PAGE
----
Equipment to reduce risks
The two pieces of equipment purchased with the Air Force donation use state-of-the-art technology to verify and preserve the functionality of important structures in the brain, spinal cord (the central nervous system) and nerves (the peripheral nervous system). ) to minimize damage that may be caused during operations. Thanks to this technology, it is also possible to identify and preserve the function of nerve structures that cannot be recognized even with high definition systems such as the operating microscope and neuronavigation.
The equipment allows the use, even simultaneously, of different neurophysiological techniques such as evoked potentials, electromyography and electroencephalography during the intervention. Evoked potentials are tests that study the responses of the central nervous system to a sensory or motor stimulus, analyzing the nerve pathways that carry information from the periphery to the brain and from the brain to the muscles. Electromyography is used to study the function of muscles and related nerves in a specific area of the body. Electroencephalography, on the other hand, makes it possible to record and analyze the electrical activity of the brain.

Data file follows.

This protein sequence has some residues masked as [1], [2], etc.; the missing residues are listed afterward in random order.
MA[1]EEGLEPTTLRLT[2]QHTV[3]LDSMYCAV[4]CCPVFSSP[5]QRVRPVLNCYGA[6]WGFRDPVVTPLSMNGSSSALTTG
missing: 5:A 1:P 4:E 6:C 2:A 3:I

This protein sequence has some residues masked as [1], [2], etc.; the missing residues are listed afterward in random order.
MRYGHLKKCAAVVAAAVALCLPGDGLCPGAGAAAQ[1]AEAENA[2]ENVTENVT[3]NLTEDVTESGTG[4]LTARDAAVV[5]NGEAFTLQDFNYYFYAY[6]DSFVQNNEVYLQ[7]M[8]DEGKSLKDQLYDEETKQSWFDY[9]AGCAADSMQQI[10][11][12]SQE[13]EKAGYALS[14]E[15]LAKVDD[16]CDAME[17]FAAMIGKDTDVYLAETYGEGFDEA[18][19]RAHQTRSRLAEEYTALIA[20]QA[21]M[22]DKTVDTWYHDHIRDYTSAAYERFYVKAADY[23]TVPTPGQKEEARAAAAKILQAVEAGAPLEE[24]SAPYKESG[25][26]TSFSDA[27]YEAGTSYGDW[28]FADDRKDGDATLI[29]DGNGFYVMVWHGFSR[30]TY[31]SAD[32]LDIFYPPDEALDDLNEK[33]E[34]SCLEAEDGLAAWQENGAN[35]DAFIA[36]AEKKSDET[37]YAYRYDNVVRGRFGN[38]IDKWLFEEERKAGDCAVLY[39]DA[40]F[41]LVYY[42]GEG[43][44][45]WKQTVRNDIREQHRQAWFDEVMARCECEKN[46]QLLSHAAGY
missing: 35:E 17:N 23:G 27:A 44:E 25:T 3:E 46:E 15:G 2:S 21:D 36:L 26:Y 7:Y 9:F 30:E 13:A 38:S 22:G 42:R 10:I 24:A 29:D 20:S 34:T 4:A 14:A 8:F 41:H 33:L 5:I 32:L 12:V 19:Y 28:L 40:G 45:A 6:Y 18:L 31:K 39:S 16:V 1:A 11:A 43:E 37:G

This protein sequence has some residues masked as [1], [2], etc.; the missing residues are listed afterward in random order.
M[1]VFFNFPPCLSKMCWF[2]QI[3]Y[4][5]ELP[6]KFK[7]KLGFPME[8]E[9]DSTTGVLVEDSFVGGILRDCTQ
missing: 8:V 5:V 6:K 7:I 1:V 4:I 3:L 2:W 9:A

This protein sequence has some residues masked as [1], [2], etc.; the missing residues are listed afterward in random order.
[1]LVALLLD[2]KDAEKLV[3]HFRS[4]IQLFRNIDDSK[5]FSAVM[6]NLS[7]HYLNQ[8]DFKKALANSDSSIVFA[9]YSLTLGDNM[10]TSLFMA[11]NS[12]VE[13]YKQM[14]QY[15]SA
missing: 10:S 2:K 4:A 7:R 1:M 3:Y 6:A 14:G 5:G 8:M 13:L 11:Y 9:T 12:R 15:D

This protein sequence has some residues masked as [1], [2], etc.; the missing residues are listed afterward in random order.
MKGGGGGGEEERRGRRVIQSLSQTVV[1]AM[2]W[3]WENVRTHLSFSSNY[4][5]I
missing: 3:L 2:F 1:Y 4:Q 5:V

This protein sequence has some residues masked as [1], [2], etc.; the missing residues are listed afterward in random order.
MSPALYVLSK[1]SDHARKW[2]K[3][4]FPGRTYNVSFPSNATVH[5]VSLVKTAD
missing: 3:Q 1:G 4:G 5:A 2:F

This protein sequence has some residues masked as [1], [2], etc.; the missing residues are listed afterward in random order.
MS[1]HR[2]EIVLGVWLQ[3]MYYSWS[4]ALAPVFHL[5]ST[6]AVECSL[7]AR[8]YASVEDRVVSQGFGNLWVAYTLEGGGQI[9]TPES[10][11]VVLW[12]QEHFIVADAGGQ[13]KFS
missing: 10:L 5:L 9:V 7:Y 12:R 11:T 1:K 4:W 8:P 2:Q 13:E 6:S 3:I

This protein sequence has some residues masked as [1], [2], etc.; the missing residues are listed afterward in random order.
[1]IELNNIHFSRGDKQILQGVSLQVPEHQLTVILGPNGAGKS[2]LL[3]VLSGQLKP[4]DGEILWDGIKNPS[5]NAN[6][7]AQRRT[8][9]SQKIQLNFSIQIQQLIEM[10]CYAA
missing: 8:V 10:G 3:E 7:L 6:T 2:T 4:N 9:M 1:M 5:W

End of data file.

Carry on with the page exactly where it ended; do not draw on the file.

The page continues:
Safe disposal of diseased tissue
The ultrasonic aspirator is a machine that can fragment and aspirate any type of diseased tissue while ensuring the integrity of the surrounding vascular structures. It is used in oncology, epilepsy surgery and many other areas of pediatric surgery. It allows surgical procedures to be carried out with extreme precision and is therefore indispensable for carrying out complex operations.
“The acquisition of this new equipment will give a major impetus to the development of intraoperative monitoring techniques in pediatrics and their use in various surgical fields. It will also allow the simultaneous performance of operations requiring the use of this technique in different operating rooms”, explains Professor Carlo Efisio Marras, head of the neurosurgery department of the Bambino Gesù, “The objective is clearly ambitious and requires the effort of all who, like the Air Force, believe in working together and supporting each other to achieve such an important outcome.